Remember that many AC inverters are rated to drive upwards of 2x their rated output power for a few seconds (to a few minutes)--Or around 448 Amps for your 2 kWatt inverter--Pretty heavy amount of current.

    Near San Francisco California: 3.5kWatt Grid Tied Solar power system+small backup genset
  • bkw11bkw11 Registered Users Posts: 6 ✭✭
    Wow, OK.  Thanks!  I'm going to have to mull over what you wrote to digest it for a bit then I'll get back to you, but while I do that just a couple things to add:

    1. My inverter is a 2000W inverter with 4000W (peak watts).  The reason I chose 2000W inverter with a 4000 Watt Peak was because I wanted to make sure if any of my appliances were to surge the inverter could handle it.  I did not buy the inverter thinking the inverter would also surge to the battery.

    2.  What I plan on running in my van, I do not plan to exceed 300W at once.  And I know this because as of now I am running this desktop computer, a mini fridge, 2 KRK strudio monitors, etc. and am only currently getting around 106 watts usage from all those combined as read from an electric watt reader.  The watt reader says as of now I am also running 120 V or 1 amp as I write this.  However after looking at the high watt peak it has shown a high of 1659 watts (yikes), which must of been the high watt surge; the low was 2 watts  The only other thing I plan to run inside the van is a cooling van, really.  So my expectations is that the wattage used from the appliances will not exceed 300W unless they surge, which my understanding they typically surge 2xs their average running amount, which would be 600 W surge with a 300W combined of appliances running. 

    A 2000 W inverter will not surge the battery unless the appliances act on it first?  Or will the inverter surge the battery without influence from the appliances?  Because if the inverter surge to the battery depends on the appliance's influence, then I would be fine?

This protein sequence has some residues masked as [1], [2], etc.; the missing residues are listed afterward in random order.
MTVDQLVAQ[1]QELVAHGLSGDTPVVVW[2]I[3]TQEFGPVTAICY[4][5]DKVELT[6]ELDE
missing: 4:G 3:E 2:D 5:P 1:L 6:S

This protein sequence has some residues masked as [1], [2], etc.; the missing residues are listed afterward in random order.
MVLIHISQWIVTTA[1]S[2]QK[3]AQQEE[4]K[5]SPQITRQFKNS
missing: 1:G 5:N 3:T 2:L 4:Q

I'll look more into it and get back to you.  Thank you for your response btw :)
  • BB.BB. Super Moderators Posts: 26,969 admin
    You are very welcome BKW,

    Yep--Over-sizing the AC inverter is a common thing folks do... Not thinking that any power out of the AC inverter needs to be supplied by the battery bank (including surge current).

    Besides cost for "too large" of AC inverter that cannot really be used--The other major issue is that larger AC inverters tend to take more Tare or "idle" current just to turn on and run the internal electronics. A small AC inverter (like this 300 Watt 12 VDC 300 Watt inverter) will take around 6 Watts, a larger inverter may take 10-20 Watts (or more). That is energy your battery needs to supply, that you cannot use.

    For example, a 12 volt @ 150 AH battery, nominally, we recommend to avoid discharging below 50% (for longer battery life)--A 20 watt Tare load will use up that battery in (roughly):
    • 20 Watts * 1/12 volts = 1.7 Amps average DC load
    • 150 AH battery * 0.50 maximum discharge * 1/1.7 amps = 44 hours (without any other AC load)
    Regarding your loads--I do have a question about your refrigerator... Is this an RV type refrigerator (uses propane with DC/AC backup power)--Or a typical 120 VAC "mini-fridge"?

    Unfortunately, an AC refrigerator it what pushes an off grid/battery based power system from small to "medium size"... And, unless you drive the van all of the time (many hours per day) and/or have an extension cord from a house/business to power your van (such as on a job site)--Many times an RV type propane refrigerator is a better solution (get one from a wrecked RV at a reasonable price)--Or a DC RV designed refrigerator (lower power requiremetns).

    For example, a 120 VAC refrigerator that takes ~290 kWH per year (typical):
    • 290 kWH per year * 1/365 days per year = 0.8 kWH per day = 800 WH per day
    • 12 volt * 150 AH battery * 1/800 Watt*Hour load per day * 0.85 AC inverter eff * 0.50 maximum battery discharge = 0.96 Days of usage (fridge from battery)
    • 0.96 day usage * 24 hour per day = 23 hours worth of stored energy
    Note that AC refrigerators (and induction motors in general) have very high starting surge current (power). And typically you need a minimum of a 1,200 Watt AC inverter, plus a large enough battery bank to support that surge (you would need a ~480 AH @ 12 volt flooded cell battery bank--Something like, at least, 4x 6 volt * 220 AH "golf cart" batteries).

    And if you discharge your battery bank to 50%--You will need a good size charger (10% rate of charge nominal) and >8 hours of charging energy to fully recharge the battery bank.